The document was among 20 files released Friday by U.S. intelligence officials on suspected Nazi war criminals and their relationships with foreign governments, a move that could shed light on what Western governments knew about the Jewish Holocaust and when they knew it.
The Central Intelligence Agency was compelled to open the 18,000 pages of documents to the public under the Nazi War Crimes Disclosure Act passed by Congress three years ago, a result of a seven-year crusade by New York Democrat Carolyn Maloney. The records are redacted photocopied paper documents stored in the National Archives and Records Administration in College Park, Md.
"If opening access to these documents helps us to resolve even some of the unanswered questions surrounding the Holocaust, then this effort will have made an invaluable contribution to history," Maloney said.
Maloney became interested in the documents after controversy erupted over revelations that former U.N. Secretary-General Kurt Waldheim, elected to the post in 1971, had served in the Nazi-occupied Balkans as an intelligence officer. Waldheim was banned from entering the United States while he served as president of Austria in the 1980s after his past became suspect.
A congressional bill introduced by Maloney and passed in 1998 formed the Nazi War Crimes and Japanese Imperial Government Records Interagency Working Group comprised of U.S. intelligence officials and historians, which was charged with examining the records in preparation for declassification.
Giuliana Bullard, spokeswoman for the IWG, said that National Security Agency, FBI and the CIA worked closely with historians from the National Archives and National Holocaust Museum to determine which documents were relevant enough to be made public and which should be declassified.
The CIA rarely releases files containing information on individuals they considered "significant," but the files are the first of several hundred related to war crimes or suspected Nazi war criminals - including those of Adolf Hitler, leader of the Nazi regime - implicated in the genocide of more than 6 million Jews.
According to IWG researchers, the CIA's file on Hitler contains only one significant new document: an assessment of Hitler's personality by Dr. Ferdinand Sauerbruch, a famous German surgeon, who spoke candidly with a man named Hans Bie about Hitler's growing megalomania in 1937. According to Bie, Sauerbruch predicted that Hitler would end up as the craziest criminal the world had ever seen. That information was transmitted to the U.S. Office of Strategic Services, the forerunner of the CIA, in 1944.
The IWG also found that Waldheim was not an intelligence resource for the United States, and the CIA could not conclude that the Soviet Union used or blackmailed Waldheim with information about his Nazi past.
The file on Josef Mengele, who performed cruel medical experiments on Jews at the Auschwitz concentration camp, was examined by Dr. Richard Breitman, an American University history professor and IWG director of historical research.
Breitman wrote that he found published articles about Mengele and his postwar hideouts in South America, mistaken sightings of him, information of unknown reliability about his associates in Paraguay, Argentina and Brazil, and information about events from 1984 to 1985, when his tracks finally emerged.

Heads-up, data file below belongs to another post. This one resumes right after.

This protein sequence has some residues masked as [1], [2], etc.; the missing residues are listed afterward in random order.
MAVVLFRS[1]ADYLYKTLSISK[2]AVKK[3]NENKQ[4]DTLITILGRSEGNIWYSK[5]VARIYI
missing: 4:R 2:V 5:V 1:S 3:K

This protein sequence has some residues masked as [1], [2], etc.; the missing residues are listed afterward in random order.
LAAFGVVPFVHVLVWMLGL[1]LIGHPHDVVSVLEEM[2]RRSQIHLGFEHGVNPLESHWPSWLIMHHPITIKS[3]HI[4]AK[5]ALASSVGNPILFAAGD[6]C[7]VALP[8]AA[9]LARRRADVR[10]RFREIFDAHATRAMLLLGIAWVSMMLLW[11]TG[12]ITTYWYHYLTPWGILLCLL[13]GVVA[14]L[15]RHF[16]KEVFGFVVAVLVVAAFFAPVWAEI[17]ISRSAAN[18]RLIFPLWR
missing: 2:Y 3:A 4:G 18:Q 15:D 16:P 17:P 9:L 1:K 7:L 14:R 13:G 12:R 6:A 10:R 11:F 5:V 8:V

Believing that Mengele was still alive, the U.S. Marshals Service proposed a covert operation in 1985 to locate and apprehend him in Paraguay. Mengele died in Brazil in 1979, IWG historians concluded.
And on Heinrich Mueller, chief of Hitler's Gestapo and a major Nazi war criminal, historian Timothy Naftali of Miller Center of Public Affairs at the University of Virginia, along with two historical experts, said the documents shed important new light on U.S. and international efforts to find Mueller after his disappearance in May 1945.
Though inconclusive on Mueller's ultimate fate, the file is clear on one point: The CIA and its predecessors did not know Mueller's whereabouts at any point after the war, and the notion that Mueller became an intelligence resource for the United States would not survive scruitiny.
Another suspected war criminal, Guido Zimmer, was a midlevel S.S. officer involved in the Holocaust in Italy and in Nazi espionage. His notebooks, which are translated in the CIA's file, offer insight into Nazi intelligence activities in the last year of World War II, particularly Reich Security Main Office (RSHA) efforts either to negotiate a separate peace with the West or to divide the Allies, Breitman said in his analysis.
"Another significant element of Zimmer's file is that he was able to escape prosecution as a war criminal partly through exploiting his wartime intelligence contacts and dealings with OSS officials, who spoke up for him after the war. In that sense, his history mirrors the experience of some other Nazi officials," Breitman wrote.
Some records document suspected Nazi association with the Gehlen Organization, a postwar intelligence operation that provided the CIA with reports on Soviet missile developments, supposedly based on contacts with German scientists captured by the Russians at the end of the war.
Many lesser-known Nazis committed serious crimes, but in the postwar period received light punishment, no punishment at all, or received compensation because Western intelligence agencies considered them useful assets in the Cold War, the panel found.
So far, U.S. government agencies have declassified more than 3 million pages, an effort recently expanded to include records relating to the Japanese and Far East.
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